Florida goaltender Sergei Bobrovsky stops a shot from Carolina’s Stefan Noesen in the second period of Game 3 of the Eastern Conference Final Monday night in Sunrise, Fla. Wilfredo Lee/Associated Press

SUNRISE, Fla. — Sergei Bobrovsky stopped 32 shots for his first career playoff shutout, Sam Reinhart scored a power-play goal midway through the second period and the Florida Panthers moved one win away from a most improbable trip to the Stanley Cup Final by blanking the Carolina Hurricanes 1-0 on Monday night.

Matthew Tkachuk and Sam Bennett had the assists on the Reinhart goal for Florida, which now leads the Eastern Conference final 3-0. The Panthers haven’t played for the Stanley Cup since 1996, but can clinch a trip to the title round with a win in Game 4 on Wednesday.

This marks the 205th time that a team has taken a 3-0 series lead in NHL playoff history. Of the first 204, 200 went on to win the series. The Panthers are 2-0 when taking the first three games of a series; the Hurricanes are 0-5 when dropping the first three.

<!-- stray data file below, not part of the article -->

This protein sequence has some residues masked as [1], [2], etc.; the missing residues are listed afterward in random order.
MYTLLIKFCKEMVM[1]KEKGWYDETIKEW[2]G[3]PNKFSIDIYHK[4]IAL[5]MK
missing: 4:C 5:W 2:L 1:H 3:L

It wasn’t a perfect night for Florida, however: Captain Aleksander Barkov left with about 7 minutes left in the first period with a lower-body injury and did not return, even though the team listed him as questionable.

Bobrovsky got the shutout in his 58th playoff start. He is 10-1 in his last 11 appearances and has been almost perfect in the last eight games.

Going back to Game 1 of Round 2 against Toronto, Bobrovsky has not allowed more than two goals in any contest, with 296 saves on 309 shots.

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Frederik Andersen stopped 16 shots for Carolina. The Hurricanes pulled him with 3:22 left, desperate for the tying goal, barely even managed to test Bobrovsky the rest of the way.

It was the first East final game in the Panthers’ current arena — the franchise’s only other time going this deep into the playoffs was 1996, when it played in Miami at a building that was demolished long ago.